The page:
Editor’s note: This is part of our wider coverage of the inauguration of Nicholas Dirks as UC Berkeley’s 10th chancellor on Nov. 8, 2013. Click here to see our page documenting the day.
Just hours before the Friday inaugural ceremony of a chancellor who has championed the value of a liberal arts degree, a number of visiting scholars and campus professors came together in a panel discussion about the importance and challenges of creating a well-rounded undergraduate education.
The panel, which was open to all UC Berkeley faculty, staff and students, was one of three inaugural symposiums held at the International House’s Chevron Auditorium and preceded the inauguration of Nicholas Dirks as UC Berkeley’s 10th chancellor.
UC Berkeley physics professor and Nobel laureate Saul Perlmutter, one of the panelists, discussed a course he taught earlier this year, “Sense and Sensibility and Science,” that brought together science and humanities majors. The class was one of the Big Ideas Courses started in spring 2013 through the College of Letters and Science to allow undergraduates to tackle important issues using an interdisciplinary approach.
“We live in a world with many problems to solve, and I think we have a good shot at doing it if we solve these problems collectively,” he said.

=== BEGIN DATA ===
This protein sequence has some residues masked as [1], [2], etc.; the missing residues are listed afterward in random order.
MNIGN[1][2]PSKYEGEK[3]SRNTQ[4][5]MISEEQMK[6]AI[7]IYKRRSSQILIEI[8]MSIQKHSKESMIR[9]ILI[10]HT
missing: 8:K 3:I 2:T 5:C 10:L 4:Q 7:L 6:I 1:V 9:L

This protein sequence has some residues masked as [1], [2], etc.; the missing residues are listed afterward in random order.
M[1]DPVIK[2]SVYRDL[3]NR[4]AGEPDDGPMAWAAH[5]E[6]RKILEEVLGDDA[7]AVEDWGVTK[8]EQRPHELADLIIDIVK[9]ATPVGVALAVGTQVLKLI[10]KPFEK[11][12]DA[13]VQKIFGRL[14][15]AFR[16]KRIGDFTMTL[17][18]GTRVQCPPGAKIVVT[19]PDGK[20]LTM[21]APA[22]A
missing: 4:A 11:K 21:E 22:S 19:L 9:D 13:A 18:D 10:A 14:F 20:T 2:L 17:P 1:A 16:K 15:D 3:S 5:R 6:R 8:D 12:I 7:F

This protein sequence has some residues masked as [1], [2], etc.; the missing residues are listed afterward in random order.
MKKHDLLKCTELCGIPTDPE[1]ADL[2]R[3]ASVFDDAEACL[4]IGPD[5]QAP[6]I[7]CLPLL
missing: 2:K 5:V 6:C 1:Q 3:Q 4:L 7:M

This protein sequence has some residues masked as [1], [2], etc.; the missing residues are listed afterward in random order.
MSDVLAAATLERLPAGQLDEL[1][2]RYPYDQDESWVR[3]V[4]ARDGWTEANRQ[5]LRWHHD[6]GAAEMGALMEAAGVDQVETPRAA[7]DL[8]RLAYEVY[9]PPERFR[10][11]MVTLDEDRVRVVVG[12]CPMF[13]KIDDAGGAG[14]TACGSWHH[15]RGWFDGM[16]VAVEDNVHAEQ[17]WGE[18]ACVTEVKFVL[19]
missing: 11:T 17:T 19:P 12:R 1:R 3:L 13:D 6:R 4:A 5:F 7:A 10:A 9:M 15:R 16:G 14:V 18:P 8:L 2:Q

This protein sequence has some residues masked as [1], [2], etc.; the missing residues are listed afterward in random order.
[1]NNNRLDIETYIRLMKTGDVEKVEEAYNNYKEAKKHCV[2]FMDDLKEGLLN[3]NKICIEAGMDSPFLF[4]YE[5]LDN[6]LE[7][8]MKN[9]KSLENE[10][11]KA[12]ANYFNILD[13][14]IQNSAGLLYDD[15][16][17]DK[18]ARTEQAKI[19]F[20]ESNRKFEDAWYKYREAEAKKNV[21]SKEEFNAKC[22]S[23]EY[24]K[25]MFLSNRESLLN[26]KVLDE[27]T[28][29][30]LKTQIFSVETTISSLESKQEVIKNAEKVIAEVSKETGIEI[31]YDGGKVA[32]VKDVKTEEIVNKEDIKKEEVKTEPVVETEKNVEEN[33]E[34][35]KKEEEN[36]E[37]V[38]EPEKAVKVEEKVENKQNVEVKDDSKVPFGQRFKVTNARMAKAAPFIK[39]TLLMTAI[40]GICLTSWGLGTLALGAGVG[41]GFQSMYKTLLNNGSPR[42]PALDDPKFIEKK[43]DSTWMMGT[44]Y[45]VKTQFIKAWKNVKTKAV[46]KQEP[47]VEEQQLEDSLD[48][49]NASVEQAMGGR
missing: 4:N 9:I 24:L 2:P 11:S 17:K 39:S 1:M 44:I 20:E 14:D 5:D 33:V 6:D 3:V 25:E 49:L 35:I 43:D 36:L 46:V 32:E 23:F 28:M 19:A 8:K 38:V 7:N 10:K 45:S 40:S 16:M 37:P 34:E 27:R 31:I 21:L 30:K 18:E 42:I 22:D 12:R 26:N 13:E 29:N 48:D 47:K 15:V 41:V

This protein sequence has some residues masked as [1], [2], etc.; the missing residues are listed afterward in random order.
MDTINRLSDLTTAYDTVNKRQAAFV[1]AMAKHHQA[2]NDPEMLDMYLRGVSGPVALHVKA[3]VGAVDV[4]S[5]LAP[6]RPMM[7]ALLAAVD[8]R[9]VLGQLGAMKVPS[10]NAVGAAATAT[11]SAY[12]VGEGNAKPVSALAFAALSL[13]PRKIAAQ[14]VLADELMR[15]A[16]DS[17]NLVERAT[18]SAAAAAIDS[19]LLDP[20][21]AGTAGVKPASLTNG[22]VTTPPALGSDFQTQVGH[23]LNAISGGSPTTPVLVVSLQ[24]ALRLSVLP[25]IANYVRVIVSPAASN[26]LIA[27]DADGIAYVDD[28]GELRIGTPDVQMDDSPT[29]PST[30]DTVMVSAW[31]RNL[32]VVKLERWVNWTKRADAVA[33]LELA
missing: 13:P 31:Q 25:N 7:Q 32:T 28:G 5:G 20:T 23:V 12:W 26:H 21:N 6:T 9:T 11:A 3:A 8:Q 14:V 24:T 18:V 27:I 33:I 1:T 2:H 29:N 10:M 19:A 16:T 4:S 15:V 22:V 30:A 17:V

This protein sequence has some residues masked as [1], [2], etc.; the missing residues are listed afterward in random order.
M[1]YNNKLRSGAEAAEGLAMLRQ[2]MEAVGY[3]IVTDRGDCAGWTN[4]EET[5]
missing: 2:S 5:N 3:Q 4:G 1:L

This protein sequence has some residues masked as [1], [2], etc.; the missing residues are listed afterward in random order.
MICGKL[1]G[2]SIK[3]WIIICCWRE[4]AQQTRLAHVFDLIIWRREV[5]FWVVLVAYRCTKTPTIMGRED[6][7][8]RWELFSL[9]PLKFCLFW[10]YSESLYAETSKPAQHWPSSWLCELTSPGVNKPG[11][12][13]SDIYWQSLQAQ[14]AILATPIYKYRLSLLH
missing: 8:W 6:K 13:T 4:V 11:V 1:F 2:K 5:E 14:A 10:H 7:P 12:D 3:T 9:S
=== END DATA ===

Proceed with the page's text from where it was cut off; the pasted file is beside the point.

While some panelists addressed the “crisis” in undergraduate education and the tension between science and liberal arts as a challenge universities have faced for years, University of Chicago professor emerita of history Hanna Gray noted the ways higher education has transformed in the past several years.
Proponents of liberal education are on the defensive, as many colleges have morphed into universities, and many now question the value of this type of education, she said.
“(The questions) spring from the strong view that they lack practical benefit — that they fail to prepare the young for the so-called ‘real world,’ as if there were a world more real,” Gray said.
Critics of liberal education often see college as an opportunity to gain skills to help make the country more economically competitive, said Michael Roth, president of Wesleyan University.
“The critiques of higher education that we hear — and it’s probably no coincidence, most of it coming from Silicon Valley and Stanford — are really about trying to make education more a production of conformity than a spirit of experimentation,” he said. “The defenders of liberal education have been those who see education as a way of resisting conformity.”
Roth said one important function of universities today is assisting students in translating what they learn to different kinds of thinking and decision-making that will be valuable to them after graduation.
“There is surely no one future for liberal education, just as there is no one perfect curriculum,” Gray said. “The future will rest, as the past has done as well, on the ability of institutions to remain faithful to their educational missions.”